But also because 44 state legislatures are actively meeting this week.
Nevada, Montana, North Dakota, Minnesota, Texas, and Louisiana are so so chill right now
Cry, Cry, Cry: After every gun violence tragedy, conversation quickly and rightly turns to Congress’ shameful inaction on the issue.
But states have broad leeway to regulate (or not) firearms themselves, so it’s worth taking a peek at what’s been happening in legislatures since the mass shooting in Las Vegas last October and the 2016 shooting at the Pulse nightclub in Orlando and … well.
But Republicans in New Hampshire killed a bill banning bump stocks at the beginning of the month.
(California and New York already ban bump stocks.)
Meanwhile, in Nevada itself, it’s against state law to ban bump stocks because of a measure that passed the legislature in 2015, back when Republicans controlled both chambers. (Though of course a future Democratic legislature could repeal this ban-ban.)
This week saw a veritable special election bonanza, by which I mean that state legislative specials were held on Monday (two in Minnesota) and Tuesday (one each in Florida, Georgia, and Oklahoma). Four of these five elections were to fill vacant Republican seats.
On Monday, Democrats held on to state Senate district 23B in Minnesota, despite the fact that Trump won the district (by a 46-45 margin) in 2016.
Republicans held on to their House seat (Trump won House District 23B 59-33).
Both specials were to replace lawmakers forced to resign over sexual misconduct allegations, and a Democratic woman will be replacing the Senate harasser in Senate District 54.
Wouldn’t be mad if this happened every time #MeToo forces a man from office tbh
Buchanan benefitted from his the name recognition of his congressman father, Rep. Vern Buchanan.
National Republicans took interest in the race, investing in it and even sending a key Trump campaign operative—none other than Corey Lewandowski—to help get out the vote.
Rep.-elect Good, meanwhile, had Joe Biden in her corner; he endorsed herand recorded a robocall for her about a week before the election.
Republicans held on to the seats in Oklahoma and Georgia on Tuesday (although the Democrat improved on 2016 presidential performance in the Oklahoma seat by 37 points; comparable figures aren’t available for the Georgia seat because it was a four-way race).
Can’t get enough special elections? Good! Because they can’t get enough of you, either, probably.
Mississippi House District 60, which became vacant when Republican incumbent John Moore resigned in the face of multiple sexual harassment complaints. State legislative special elections in Mississippi are technically nonpartisan; four men are running to replace Moore.
So here’s an appropriately themed statehouse update for you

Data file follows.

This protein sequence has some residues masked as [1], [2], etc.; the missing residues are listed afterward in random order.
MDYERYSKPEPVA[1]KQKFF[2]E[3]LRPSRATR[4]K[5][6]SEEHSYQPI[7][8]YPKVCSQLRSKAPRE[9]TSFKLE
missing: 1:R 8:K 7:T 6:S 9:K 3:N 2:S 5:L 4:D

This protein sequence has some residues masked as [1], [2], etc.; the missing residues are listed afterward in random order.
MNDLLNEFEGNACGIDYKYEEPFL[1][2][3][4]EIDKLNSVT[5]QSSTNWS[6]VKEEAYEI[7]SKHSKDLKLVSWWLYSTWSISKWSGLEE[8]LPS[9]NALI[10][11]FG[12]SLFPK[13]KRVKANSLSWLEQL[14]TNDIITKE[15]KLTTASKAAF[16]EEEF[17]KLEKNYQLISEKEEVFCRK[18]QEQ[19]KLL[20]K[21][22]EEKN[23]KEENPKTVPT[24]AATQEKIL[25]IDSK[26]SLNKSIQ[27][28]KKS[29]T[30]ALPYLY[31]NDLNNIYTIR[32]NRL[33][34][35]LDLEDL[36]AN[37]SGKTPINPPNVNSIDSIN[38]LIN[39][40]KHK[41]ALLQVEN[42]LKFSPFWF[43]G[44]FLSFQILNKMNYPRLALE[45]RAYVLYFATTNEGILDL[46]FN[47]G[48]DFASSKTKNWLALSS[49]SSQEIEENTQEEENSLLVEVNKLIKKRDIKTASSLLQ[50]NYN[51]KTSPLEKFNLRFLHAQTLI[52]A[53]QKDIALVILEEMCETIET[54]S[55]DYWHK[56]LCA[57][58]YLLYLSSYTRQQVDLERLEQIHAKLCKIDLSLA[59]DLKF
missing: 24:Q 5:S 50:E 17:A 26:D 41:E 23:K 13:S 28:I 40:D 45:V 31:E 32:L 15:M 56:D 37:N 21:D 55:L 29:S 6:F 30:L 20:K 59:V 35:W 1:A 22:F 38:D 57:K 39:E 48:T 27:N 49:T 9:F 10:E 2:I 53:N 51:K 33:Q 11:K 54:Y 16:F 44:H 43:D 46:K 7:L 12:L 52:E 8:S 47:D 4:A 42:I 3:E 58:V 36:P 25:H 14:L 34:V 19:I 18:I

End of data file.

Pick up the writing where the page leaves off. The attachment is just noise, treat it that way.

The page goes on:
Love is in the air in state legislatures across the country, and by “love” I mean that 41 statehouses are currently in session, and they’re all just awash in sexy things like holding public hearings on bills and passing resolutions honoring local sports teams and voting on legislation.
But one of those four Republican open seatsgave Democrat Mike Revis the winon Tuesday with 52-48 percent, shifting 31 points from Trump’s win percentage in the district.
Want to feel the heat of more special elections? Next week features five contests on back-to-back days—two seats inMinnesota onMonday, Feb. 12, and seats inFlorida, Oklahoma,andGeorgiaonTuesday, Feb. 13.
Draw Me Two Times:PennsylvaniaRepublicans did not take late January’s state Supreme Court ruling against their gerrymandered congressional maps well.
Pennsylvania’s GOP lawmakers were, shall we say,less than thrilled. Statements decrying the order flew out of Republican legislative leaders’ offices. The state Senate President pro temporeannounced that he wouldn’t complywith the court’s order to draw a new congressional map.
Democrats have a 5-2 majority on the Pennsylvania Supreme Court, and Republicans have almost zero chance of flipping the court back to a GOP majority before 2021.
In 2021, a commission of two Republicans, two Democrats, and a fifth member agreed upon by the other four create new state House and Senate maps.
If (when, let’s be real) the two Republicans and two Democrats fail to agree upon that fifth tie-breaking member, the state Supreme Court steps in to select the member. A Democratic-majority Supreme Court is likely to select a tiebreaker who will reject any map that unfairly benefits Republicans.
Additionally, legal challenges to the state House and Senate maps are normally handled by the state Supreme Court, placing another anti-GOP gerrymander trump card in Democrats’ hands.
The Democratic majority on the Pennsylvania Supreme Court thusly constitutes an existential threat to Republicans’ lopsided majorities in the the state legislature.
Pennsylvania Republicans finally are grumblingly complying with the court’s order to redraw the congressional maps, but they’re also not ruling out the possibility of going after the Supreme Court justices who are making them do it.
Rather, he wants the hold the specials concurrent with the general elections in November, when he seems to think Republicans have a better chance of holding on. (The state Senate is currently 18 Republicans to 14 Democrats, with one vacancy).
That means the Wisconsinites living in those districts could remain unrepresented in those chambers forthe better part of a year—if not longer.Also, Walker’sprobably violating the state constitutionby refusing to call specials to fill vacant seats in a timely manner, but whatevs.
Walker may be taking cues from Alabama GOP lawmakers, who are reacting to a Democrat winning of one of the state’s U.S. Senate seats in December’s special election by trying to get rid of Senate special elections entirely.